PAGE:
October 6, 1871

Cincinnati, Ohio


Fellow-Citizens:  It is altogether fitting that the citizens of Cincinnati should feel a deep interest in the occasion which has called together this large assembly.  It is well to do honor to this noble gift, and to do honor to the generous giver.  This work lends a new charm to the whole city.


Longfellow’s lines in praise of the Catawba that grows on the banks of the beautiful river gives to the Catawba a finer flavor, and renders the beautiful river still more beautiful.  When art and genius give to us in marble, or on canvas, the features of those we admire or love, ever afterward we discover in their faces and in their characters more to admire and more to love. This work makes Cincinnati a pleasanter city, her homes more happy, her aims worthier and her future brighter.


But this fountain does not pour out its blessings for Cincinnati, or for her visitors and guests, alone.  Cincinnati is one of the central cities of the nation, and of the great continent.  It is becoming the convention city.  Witness the national assemblies in the interest of commerce, of industry, of education, of benevolence, of progress, of religion, which annually gather here from the most distant parts of America.  This monument is an instructor of all who come.  Whoever beholds it will carry away some part of the lesson it teaches.  The duty which the citizen owes to the community in which and by which he has prospered – that duty this work will forever teach.  No rich man, who is wise, will, in the presence of this example, willingly go to his grave with his debt to the public unpaid an unprovided for.  Many a last will and testament will have a beneficent codicil, suggested by the work we inaugurate today.  Parks, fountains, schools, galleries of art, libraries, hospitals, churches, whatever benefits and elevates mankind, will here receive much needed encouragement and support.


This work says to him, who with anxious toil and care, has successfully gathered and hoarded, do not neglect your great opportunity.  Divide wisely and equitably between the few who are most nearly of your own blood, and the many who in kinship are only a little further removed.  If you regard only those reared under your roof, your cherished estate will soon be scattered, perhaps wasted by profligate heirs in riotous living, to their own ruin, and you and your fortune will quickly be forgotten.  Give a share – pay a tithe to your more distant and more numerous kindred – to the general public, and you will be gratefully remembered, and mankind will be blessed by your having lived.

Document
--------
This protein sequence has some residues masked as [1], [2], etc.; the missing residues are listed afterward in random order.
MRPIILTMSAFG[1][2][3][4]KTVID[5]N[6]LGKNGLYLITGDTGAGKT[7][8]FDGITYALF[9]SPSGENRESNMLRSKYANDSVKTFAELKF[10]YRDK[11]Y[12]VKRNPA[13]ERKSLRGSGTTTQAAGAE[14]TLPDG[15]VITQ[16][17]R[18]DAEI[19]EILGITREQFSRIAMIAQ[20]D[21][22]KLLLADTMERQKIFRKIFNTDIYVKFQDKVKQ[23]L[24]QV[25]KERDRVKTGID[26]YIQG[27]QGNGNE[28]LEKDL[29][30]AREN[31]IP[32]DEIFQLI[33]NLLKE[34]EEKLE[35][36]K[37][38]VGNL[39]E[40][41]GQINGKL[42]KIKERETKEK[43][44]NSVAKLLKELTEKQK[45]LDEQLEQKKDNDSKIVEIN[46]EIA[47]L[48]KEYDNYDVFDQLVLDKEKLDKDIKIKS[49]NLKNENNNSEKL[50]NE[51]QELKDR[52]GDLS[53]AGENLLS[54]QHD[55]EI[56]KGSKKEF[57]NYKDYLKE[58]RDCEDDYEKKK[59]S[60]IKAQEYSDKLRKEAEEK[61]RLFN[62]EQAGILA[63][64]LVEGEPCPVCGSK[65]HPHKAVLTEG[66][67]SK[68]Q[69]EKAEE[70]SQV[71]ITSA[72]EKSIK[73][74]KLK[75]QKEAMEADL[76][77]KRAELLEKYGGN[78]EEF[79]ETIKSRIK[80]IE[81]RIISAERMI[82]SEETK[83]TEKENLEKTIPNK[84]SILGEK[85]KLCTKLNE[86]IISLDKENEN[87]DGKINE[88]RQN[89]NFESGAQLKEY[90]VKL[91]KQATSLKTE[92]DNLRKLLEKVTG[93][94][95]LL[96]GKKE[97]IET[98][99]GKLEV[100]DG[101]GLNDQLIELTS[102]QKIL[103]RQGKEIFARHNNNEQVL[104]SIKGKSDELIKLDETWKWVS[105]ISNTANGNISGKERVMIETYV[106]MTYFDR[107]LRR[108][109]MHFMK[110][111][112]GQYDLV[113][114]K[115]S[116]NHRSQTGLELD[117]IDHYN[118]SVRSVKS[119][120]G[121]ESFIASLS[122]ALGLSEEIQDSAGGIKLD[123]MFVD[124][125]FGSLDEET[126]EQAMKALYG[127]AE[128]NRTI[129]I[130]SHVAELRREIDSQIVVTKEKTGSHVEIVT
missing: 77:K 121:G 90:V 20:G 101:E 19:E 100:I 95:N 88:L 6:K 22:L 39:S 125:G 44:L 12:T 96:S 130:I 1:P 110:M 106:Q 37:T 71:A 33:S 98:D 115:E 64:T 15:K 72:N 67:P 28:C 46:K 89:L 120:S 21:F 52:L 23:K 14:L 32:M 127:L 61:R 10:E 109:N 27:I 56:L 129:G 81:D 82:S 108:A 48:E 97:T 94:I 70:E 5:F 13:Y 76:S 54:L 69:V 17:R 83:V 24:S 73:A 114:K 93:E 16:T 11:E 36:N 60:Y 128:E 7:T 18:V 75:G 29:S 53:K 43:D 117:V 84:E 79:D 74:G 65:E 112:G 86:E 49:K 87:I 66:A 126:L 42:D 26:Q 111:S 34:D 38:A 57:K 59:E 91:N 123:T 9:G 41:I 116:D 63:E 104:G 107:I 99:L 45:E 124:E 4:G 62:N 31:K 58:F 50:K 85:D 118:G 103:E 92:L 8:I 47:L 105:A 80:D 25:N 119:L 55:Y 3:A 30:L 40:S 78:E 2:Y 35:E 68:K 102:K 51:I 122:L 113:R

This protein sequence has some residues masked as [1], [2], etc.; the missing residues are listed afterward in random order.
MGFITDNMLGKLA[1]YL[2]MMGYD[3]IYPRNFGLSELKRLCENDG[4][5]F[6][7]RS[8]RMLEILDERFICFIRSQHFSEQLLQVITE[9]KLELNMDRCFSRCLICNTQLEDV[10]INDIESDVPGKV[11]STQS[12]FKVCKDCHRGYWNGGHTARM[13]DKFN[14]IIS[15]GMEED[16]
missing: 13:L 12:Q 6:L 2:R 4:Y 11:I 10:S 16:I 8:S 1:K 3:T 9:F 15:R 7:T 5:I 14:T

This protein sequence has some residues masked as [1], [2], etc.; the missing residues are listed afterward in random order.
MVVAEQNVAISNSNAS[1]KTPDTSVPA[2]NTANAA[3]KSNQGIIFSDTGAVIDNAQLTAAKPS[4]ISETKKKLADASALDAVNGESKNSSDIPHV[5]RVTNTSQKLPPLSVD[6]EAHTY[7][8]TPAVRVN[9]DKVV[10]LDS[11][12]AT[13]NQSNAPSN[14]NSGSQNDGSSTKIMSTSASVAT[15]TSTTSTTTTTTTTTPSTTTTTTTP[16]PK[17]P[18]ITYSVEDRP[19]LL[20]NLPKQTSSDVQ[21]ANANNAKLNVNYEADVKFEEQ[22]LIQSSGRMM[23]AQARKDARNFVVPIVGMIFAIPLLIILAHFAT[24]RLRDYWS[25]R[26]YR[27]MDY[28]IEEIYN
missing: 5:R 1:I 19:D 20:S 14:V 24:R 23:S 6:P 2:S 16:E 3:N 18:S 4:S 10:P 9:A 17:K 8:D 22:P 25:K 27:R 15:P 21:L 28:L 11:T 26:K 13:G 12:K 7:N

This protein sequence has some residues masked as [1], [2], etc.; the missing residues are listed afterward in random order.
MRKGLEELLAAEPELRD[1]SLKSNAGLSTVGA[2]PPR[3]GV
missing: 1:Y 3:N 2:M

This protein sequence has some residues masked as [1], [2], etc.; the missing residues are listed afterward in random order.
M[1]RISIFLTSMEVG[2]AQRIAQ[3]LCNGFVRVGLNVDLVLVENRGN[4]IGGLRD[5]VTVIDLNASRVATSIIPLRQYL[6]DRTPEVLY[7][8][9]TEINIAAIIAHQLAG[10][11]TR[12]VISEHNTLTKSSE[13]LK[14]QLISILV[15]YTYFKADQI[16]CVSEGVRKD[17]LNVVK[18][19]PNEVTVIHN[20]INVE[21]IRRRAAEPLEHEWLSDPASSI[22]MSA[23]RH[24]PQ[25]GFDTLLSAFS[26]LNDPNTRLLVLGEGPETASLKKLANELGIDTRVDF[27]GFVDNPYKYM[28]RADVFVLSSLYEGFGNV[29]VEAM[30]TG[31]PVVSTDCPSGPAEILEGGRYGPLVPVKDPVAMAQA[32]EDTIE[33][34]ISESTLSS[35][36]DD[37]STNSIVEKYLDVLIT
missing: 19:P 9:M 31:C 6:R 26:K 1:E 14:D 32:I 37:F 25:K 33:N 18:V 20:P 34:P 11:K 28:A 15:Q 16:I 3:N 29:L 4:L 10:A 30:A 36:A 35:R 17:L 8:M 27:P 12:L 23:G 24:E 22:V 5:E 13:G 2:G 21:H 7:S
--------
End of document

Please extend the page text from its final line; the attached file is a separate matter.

Many reflecting on the uncertainty of the future, will prefer to have their benefactions distributed and applied while they are still living.  Regarding their obligations to the public as sacred debts, they will wish to pay as they go.  This is commendable, perhaps it is safest.


But at some time and some how the example here presented will and must be followed.  All such deeds are the parents of other similar good deeds.  And so the circle within which the blessings flowing from this fountain are enjoyed will forever grow wider and wider, and the people of distant times and places will rejoice to drink, as we now do, healthful and copious draughts in honor of its founder.


Here this matchless structure will link together in perpetual and grateful remembrance the names of Tyler Davidson and Henry Probasco.  Ever honored be these names in the city which this noble gift has so greatly honored.